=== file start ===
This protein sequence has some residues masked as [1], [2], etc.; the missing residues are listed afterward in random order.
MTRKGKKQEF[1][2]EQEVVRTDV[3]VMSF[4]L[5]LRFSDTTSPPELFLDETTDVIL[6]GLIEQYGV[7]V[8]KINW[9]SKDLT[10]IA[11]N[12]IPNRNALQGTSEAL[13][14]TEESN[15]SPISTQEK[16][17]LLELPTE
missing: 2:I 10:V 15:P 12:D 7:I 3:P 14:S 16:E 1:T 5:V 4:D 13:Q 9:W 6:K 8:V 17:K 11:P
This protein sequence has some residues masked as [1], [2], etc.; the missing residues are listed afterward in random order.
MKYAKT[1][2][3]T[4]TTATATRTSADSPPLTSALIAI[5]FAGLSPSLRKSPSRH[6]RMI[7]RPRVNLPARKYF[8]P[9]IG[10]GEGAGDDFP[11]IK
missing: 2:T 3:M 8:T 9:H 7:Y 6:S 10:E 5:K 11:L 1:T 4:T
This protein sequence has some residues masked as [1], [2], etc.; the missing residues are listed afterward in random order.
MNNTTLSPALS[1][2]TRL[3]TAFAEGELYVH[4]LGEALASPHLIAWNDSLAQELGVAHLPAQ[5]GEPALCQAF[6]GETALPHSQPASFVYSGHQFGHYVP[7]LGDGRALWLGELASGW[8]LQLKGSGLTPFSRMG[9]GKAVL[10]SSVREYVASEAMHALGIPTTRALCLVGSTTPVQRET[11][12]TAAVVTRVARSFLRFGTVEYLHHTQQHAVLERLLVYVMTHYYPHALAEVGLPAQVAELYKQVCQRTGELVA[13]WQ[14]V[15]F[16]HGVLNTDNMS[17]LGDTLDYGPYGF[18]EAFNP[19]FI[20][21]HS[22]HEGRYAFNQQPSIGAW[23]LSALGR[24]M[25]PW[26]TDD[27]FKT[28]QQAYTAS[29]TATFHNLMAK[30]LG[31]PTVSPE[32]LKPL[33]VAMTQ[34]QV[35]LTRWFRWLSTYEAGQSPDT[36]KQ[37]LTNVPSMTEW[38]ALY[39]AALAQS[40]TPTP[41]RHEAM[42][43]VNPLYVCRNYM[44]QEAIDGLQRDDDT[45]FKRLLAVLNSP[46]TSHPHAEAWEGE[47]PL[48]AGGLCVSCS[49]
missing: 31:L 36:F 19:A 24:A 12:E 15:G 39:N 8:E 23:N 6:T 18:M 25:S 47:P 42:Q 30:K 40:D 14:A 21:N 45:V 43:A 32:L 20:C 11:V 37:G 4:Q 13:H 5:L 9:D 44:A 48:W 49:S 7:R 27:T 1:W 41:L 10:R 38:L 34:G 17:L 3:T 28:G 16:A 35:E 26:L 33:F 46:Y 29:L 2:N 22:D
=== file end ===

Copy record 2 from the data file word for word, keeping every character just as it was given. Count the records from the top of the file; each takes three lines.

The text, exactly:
This protein sequence has some residues masked as [1], [2], etc.; the missing residues are listed afterward in random order.
MKYAKT[1][2][3]T[4]TTATATRTSADSPPLTSALIAI[5]FAGLSPSLRKSPSRH[6]RMI[7]RPRVNLPARKYF[8]P[9]IG[10]GEGAGDDFP[11]IK
missing: 2:T 3:M 8:T 9:H 7:Y 6:S 10:E 5:K 11:L 1:T 4:T